C:\winnt\system32\dns directory on your Win2K DNS server.
After you’ve successfully completed this task,
your secondary zones can be upgraded to DNS integrated
zones. You should change the State of Authority (SOA)
resource record to one of the AD-integrated DNS servers.
Then you can terminate your Unix DNS servers (to avoid
duplicate SOA records for the same zone) and remove them
from the network.
As I mentioned earlier, Microsoft DNS meets and exceeds
all Internet DNS server requirements. Microsoft DNS also
supports Unicode and full DHCP integration and provides
a friendly graphical interface. Standardization is a key
to maintaining total cost of ownership and provides a
focal point for support (in other words, a less diverse
support environment). Another advantage is that conventional
zone transfers become obsolete in the presence of AD’s
multiple-master replication scheme.
The disadvantage will come in the form of integration.
One issue is that AD-integrated zones must be stored on
DCs in the same domain. If you need to cross domains,
then you must create secondary zones at other DNS servers
outside the domain.
Implementing Microsoft DNS in a Unix DNS environment
will require additional efforts, including the transferring
of resource records. It’s imperative that you work
closely with your current DNS administrators regardless
of which option you choose. Another caveat to integrating
DNS in AD is that if the directory is unavailable—you
guessed it—so is DNS. This is a catch-22, since DCs
in other domains need DNS to find AD services; if DNS
is unavailable, you may experience difficulty reaching
the DCs to repair them. As with any DNS implementation,
I recommend maintaining a conventional or standard secondary
zone; in the event of an emergency, you can grab the necessary
zone file and rebuild as necessary.
Requests for Comment
|A Request for Comment (RFC)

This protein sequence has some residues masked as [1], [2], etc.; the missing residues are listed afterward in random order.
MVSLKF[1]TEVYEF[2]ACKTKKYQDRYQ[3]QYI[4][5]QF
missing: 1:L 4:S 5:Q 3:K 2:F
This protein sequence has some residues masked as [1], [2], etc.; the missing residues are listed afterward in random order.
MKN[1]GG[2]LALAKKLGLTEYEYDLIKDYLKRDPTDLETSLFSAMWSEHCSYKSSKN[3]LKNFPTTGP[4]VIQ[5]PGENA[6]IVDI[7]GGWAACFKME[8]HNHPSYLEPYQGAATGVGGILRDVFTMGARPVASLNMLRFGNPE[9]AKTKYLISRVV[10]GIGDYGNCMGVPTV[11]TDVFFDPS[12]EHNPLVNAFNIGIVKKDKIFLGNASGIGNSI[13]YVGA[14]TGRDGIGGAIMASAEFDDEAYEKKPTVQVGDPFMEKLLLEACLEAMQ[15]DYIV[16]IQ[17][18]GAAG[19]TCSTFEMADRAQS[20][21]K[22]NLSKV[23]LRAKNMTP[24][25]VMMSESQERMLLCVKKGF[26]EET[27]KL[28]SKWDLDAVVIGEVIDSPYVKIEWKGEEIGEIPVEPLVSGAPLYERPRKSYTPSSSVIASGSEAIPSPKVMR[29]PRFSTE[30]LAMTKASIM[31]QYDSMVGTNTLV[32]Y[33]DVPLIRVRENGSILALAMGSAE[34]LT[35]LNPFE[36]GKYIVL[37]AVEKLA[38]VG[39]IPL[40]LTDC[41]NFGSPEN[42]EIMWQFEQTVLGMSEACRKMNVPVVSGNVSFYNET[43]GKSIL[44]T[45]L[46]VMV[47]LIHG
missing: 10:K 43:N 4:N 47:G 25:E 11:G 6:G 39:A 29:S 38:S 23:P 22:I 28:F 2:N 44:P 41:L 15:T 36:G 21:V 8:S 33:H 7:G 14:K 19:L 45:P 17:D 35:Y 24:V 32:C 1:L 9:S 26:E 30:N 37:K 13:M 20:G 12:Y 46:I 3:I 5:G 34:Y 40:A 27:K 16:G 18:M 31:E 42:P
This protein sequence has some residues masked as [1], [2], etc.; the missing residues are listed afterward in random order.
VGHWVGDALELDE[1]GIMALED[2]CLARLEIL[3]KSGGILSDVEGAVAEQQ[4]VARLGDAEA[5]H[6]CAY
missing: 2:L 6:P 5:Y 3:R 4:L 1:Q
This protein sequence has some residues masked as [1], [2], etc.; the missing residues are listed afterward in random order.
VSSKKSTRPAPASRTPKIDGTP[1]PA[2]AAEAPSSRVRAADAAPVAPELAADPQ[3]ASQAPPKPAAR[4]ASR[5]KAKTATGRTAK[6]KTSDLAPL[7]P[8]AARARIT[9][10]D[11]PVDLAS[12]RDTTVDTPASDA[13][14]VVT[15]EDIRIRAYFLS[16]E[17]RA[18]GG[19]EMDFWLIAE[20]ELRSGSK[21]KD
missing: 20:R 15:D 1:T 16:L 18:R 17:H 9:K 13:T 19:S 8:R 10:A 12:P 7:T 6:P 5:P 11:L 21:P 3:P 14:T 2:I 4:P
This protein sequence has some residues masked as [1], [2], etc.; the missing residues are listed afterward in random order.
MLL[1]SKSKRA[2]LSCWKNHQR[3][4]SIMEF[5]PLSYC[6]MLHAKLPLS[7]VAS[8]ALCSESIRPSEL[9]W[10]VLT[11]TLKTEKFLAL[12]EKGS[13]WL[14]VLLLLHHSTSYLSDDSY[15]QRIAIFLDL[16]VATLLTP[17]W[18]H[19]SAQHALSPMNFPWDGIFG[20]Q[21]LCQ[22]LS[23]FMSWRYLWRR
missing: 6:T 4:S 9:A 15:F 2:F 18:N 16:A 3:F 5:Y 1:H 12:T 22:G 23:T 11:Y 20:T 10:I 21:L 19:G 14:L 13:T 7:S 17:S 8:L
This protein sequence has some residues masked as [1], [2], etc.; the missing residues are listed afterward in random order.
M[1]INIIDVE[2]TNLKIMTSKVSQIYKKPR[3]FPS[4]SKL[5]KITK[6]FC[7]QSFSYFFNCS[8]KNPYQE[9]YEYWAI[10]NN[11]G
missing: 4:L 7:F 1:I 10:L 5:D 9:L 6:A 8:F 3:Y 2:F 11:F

is a draft of a work in progress that
can become a standard. You can read a
multitude of drafts relevant to Win2K
DNS. For more information on these and
other RFC and draft documents, visit www.ietf.org.
These standards are important because
they affect how your current DNS infrastructure
will integrate with Win2K DNS. Based
on the current standards and specifications
of your DNS environment (I'll assume
you're running some Unix DNS domains
somewhere in your enterprise), you'll
have three integration options, as I
discuss in the main article. Here's
a short list of standards and proposed
- 1034: Domain Names—Concepts and
- 1035: Domain Names—Implementation
- 1123: Requirements for Internet
Hosts—Application and Support.
- 1886: DNS Extensions to Support
IP Version 6.
- 1995: Incremental Zone Transfer
- 1996: A Mechanism for Prompt DNS
Notification of Zone Changes.
- 2782: A DNS RR for specifying the
location of services (DNS SRV).
- 2136: Dynamic Updates in the Domain
Name System (DNS UPDATE).
- 2137: Secure Domain Name System
- 2181: Clarifications to the DNS
- 2308: Negative Caching of DNS Queries
Integrate Current DNS Structure
Option two (see Figure 2) is to integrate your current
DNS structure into the DNS required for Win2K. If your
current DNS meets the recommended requirements for Win2K
(RFC 2782, SRV records; RFC 2136, dynamic updates; and
RFC 1995, incremental zone transfer) and you’ve tested
dynamic updates, you can integrate it with Win2K AD. This
includes BIND 8.2.2 and higher, as well as Novell’s
NetWare 5.0. Remember that BIND 4.9.6 and 4.9.7 meet the
minimum requirements. However, BIND 8.x supports dynamic
updates, and I would strongly recommend updating to this
version before integrating with AD.
|Figure 2. In option 2, not an
optimal approach, you implement Microsoft DNS as a
corporate domain root and maintain Unix DNS as a subdomain.
This isn't an optimal approach if you're running an
AD-compatible version of BIND (version 8.2 or later).
Do note, however, that you would want to test this thoroughly
to verify the impact on your current DNS, WINS, as well
as DHCP integration. If your Unix servers are running
an earlier version than BIND 8.2.2, I recommend updating
to interact with the enhanced features of AD, at the time
of this writing there are no migration or upgrade tools
available. The different versions of BIND have separate
directories and different file nomenclature, so you’re